At first we tried to draw Winnie-the-Pooh. Simply to see if it worked or not. Here he was, sitting in a chair. At first nothing came of it; or rather, something quite interesting came of it, maybe even more interesting that what is currently in the film, but that Winnie-the-Pooh that we thought up required an unbelievable amount of extremely complex work. Because there were such nuances there, that he had to be made of little traits separated into tens of thousands of drawings - a task that was beyond our abilities. Well, somehow we finally found a construction for him. In contrast, work on the screenplay went smoothly and without incident, because the schema was already there, the dialogue was already there, the scenes were practically almost there; we only had to pack them in, so that they would be comfortable to watch.
 The first thing that we did was to remove Robin. All of his actions were spread out among the other characters. And we did the right thing, because he only underlined that there was a person on one side and animals or toys on the other. For us this was a single world - the world of Winnie-the-Pooh. Populated neither by animals nor by people, but by characters dear and beloved to us. I'm saying this because, on the one hand, adapting a literary work is always very risky; especially such, and I won't hesitate to use this word, genial works as, let's say, "Alice in Wonderland" or "Winnie-the-Pooh". One needs to gather a lot of courage and pack a lot of baggage in order to have a go at, for example, Tolstoy. Some people have the courage, but this is a big risk. We took that risk, and what was normally the most difficult thing for me - the exposition and development of a story, in other words the screenplay - was in this case amazingly easy. I must say that the first time when I did not curse myself after finishing a film was after my work on "Winnie-the-Pooh".
  • Now that I know they started with Milne's original, I wonder to what extent the weird detached slightly psychotic humor of the Russian version flows directly from the original English book and to what extent it's just innate to the language. "Но если я выстрелю в шарик, он испортится!" - "А если ты не выстрелишь, тогда испорчусь я!" Stellar.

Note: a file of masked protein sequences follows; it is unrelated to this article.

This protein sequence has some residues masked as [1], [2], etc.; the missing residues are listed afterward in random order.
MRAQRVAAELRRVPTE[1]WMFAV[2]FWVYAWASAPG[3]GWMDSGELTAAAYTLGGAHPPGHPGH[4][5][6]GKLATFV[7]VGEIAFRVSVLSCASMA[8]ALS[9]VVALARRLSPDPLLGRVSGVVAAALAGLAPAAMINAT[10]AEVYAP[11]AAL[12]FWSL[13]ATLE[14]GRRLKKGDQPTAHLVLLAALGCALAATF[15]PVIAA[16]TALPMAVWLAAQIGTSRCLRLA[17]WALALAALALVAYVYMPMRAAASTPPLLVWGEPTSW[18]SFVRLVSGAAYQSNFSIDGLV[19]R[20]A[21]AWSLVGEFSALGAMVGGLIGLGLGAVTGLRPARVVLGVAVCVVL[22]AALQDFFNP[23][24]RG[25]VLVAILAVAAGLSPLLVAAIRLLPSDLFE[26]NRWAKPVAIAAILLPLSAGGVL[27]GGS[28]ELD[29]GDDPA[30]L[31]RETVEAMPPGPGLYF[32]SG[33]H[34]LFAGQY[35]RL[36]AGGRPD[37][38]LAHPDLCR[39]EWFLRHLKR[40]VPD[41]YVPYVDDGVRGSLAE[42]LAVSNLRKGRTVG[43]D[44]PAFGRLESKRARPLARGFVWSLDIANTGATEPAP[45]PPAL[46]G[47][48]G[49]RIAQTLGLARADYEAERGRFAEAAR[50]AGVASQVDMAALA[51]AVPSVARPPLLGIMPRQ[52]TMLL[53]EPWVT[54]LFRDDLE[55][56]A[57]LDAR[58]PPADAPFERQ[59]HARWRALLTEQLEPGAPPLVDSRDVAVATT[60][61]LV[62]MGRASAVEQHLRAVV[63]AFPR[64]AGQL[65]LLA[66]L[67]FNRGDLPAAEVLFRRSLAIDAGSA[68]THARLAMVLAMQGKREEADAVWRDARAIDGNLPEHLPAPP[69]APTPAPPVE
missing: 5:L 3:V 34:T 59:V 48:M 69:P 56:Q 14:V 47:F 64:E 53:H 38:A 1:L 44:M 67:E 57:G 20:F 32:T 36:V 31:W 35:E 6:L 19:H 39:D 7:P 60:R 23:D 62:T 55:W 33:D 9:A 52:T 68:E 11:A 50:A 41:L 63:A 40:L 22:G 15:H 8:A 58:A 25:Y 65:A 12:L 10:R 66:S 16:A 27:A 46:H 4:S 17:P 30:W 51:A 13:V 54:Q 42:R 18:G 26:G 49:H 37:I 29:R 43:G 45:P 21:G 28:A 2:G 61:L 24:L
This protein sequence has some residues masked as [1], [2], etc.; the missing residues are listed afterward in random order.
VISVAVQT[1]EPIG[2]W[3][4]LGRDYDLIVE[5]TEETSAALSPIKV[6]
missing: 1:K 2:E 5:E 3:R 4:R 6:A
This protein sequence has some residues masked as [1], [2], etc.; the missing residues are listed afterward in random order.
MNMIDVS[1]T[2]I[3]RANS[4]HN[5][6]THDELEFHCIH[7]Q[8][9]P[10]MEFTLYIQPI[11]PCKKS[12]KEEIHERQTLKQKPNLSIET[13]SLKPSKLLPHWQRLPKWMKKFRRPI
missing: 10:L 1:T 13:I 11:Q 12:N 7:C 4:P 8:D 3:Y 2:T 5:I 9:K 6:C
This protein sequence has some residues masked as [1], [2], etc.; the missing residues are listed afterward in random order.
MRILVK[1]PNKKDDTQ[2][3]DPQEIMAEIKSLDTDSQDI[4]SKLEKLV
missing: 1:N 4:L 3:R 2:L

I must object to "кричалки" and "вопилки" being rendered "cry-poems" - I mean, what? There's just no level on which the word "poem," with everything it connotes and denotes, correlates with а "кричалка."

    And there's a lot of little absurd things that sort of get smoothed out into mere exaggerations in the translation. "Высокий Превысокий Дуб" - the charm of those words is that "Превысокий" is not a word you are ever likely to see as part of an actual name of an object or place; it's inherently a figure of speech and not writing, which is why the sign is funny. "Very Tall Oak" sounds like a slightly cartoonier "Long Island." It ought to be "Exceedingly Tall Oak" or "Really Rather Tall Oak" or "Pointlessly Tall Oak."

    And the poem he recites while falling from the oak the first time... For me, the main point of it was always that it got hilariously punctuated by him whacking his head on the branches. The poem that gets rendered into English doesn't lend itself to that.

    And there's other details of the sort, but I guess I'm nitpicking. Still, it's great to have these. Now I can finally share them with my Anglo friends. :)
    • I completely agree with you about the oak. If Youtube allowed editing a video after one uploaded it, I would change that line. Regarding "cry-poems", I know it's bad, but I did not find anything better. i.e. a "yeller" in English has a different meaning, that of a person who yells a lot. 0xDD used "yellers" in his translation, and his translation translated the "oak" sign better. I still think that my ep. 1 translation is better for the most part, though; there are no grammatical errors and it flows better for native English speakers, though I realize that my opinion is hardly impartial here. But 0xDD's translation of episode 3 is quite good, an improvement over his first one!

      And the ep. 2 translation by the vinnipuhi group is brilliant, only marred by the subtitles sometimes appearing too quickly to read the text.

      As for the poem that Pooh recites falling from the oak, I disagree with you there... I think that was one of the better parts of my translation. But again, my opinion is hardly impartial. :p
      • With regards to poems - I agree, it's not "yeller." I think it's "screamies, howlies, huffies" - that sort of thing. I mean, they aren't exactly common Russian words either. I'd even say "scream-alongs" and "howl-alongs", but that's too many syllables.